Have you ever said something like, “Remember, we’re a team.” What did you mean? Most so-called “teams” are not teams at all, and usually when we hear words like “teamwork” or “team spirit,” we have in mind certain behaviors and attitudes that are helpful, but that don’t define a team.
Qualities like the ability to listen and empathize with others, mutual respect, openness, and dialog are all important, but they don’t make a team. All of these qualities can be present in different types of non-team groups such as support groups, recovery groups, and even prayer groups, but these are not teams.
Your group needs four characteristics to become a team:
- Complimentary skills. Teams are made up of people with different, yet complimentary, skills. Each team member adds something to the group. These differences may relate to work skills, personality types, ethnic and cultural differences, age differences, or gender differences. But it’s not just difference for its own sake. Diversity has a purpose. A true team has learned to value and depend on this diversity as each member contributes his or her unique skills to compliment the work of the entire team.
- A shared purpose. “Where there is no vision, the people perish,” so writes the author of Proverbs (29:18). Some groups get together without a purpose. To turn such a group into a team, help them identify their reason for existence. When this happens, the team gains energy and focus. To get more out of your teams, help them define their vision.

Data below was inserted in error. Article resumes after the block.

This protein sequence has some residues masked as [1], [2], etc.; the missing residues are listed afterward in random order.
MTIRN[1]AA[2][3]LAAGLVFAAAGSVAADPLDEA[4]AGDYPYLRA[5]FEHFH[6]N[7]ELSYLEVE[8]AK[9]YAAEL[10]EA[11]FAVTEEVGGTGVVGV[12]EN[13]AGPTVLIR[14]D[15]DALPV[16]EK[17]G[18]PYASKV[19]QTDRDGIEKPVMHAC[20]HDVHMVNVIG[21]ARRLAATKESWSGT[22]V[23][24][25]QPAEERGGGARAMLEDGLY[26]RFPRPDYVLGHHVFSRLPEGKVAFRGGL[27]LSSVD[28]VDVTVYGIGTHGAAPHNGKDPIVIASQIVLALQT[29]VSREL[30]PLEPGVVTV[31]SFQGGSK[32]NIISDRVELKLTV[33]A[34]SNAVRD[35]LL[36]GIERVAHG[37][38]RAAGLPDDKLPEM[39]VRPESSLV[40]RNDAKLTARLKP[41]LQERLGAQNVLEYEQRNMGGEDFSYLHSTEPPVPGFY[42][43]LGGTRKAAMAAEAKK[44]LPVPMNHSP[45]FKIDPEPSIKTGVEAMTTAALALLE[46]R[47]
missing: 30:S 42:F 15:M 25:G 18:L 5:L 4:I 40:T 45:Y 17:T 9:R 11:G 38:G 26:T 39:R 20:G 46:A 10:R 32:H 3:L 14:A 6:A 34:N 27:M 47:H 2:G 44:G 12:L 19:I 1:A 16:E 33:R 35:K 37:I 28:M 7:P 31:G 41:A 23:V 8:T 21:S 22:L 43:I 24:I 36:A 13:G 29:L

- Shared performance goals. This is the characteristic that really defines a team. By definition, if a group lacks shared performance goals, it is not a team. This may sound harsh and seem too narrow. It’s not about being narrow, just precise in our use of language. When the members of a true team get together, they focus almost completely on getting something done.
- A shared approach. Some groups start out with the idea of getting something accomplished, but never seem to make progress. They become bogged down with conflicts of opinion, stalled negotiation, and uncoordinated efforts. This is because the team has not developed a set of processes or guidelines to govern how the members will work together. If you want your team to accomplish its goals and not end in frustration, establish at the start, a set of rules of engagement and ask everyone to sign it.
Teams are not the solution for every situation. Sometimes, all you need or want is a work group. A work group is a group of people who get together to share ideas, compare insights, or make suggestions to help each other improve in some way.
Being precise in our terminology is valuable. Words such as “teams,” “teamwork,” and “team spirit” are sometimes thrown around carelessly. If you want to form a team, make sure you have all four ingredients–or call it something else.
Dr. Greg Waddell is passionate about helping church leaders equip their people for ministry. He believes there is wild potential in every believer that begs to be released. He can help you develop and implement practical strategies for increasing the ministry capacity of your congregation.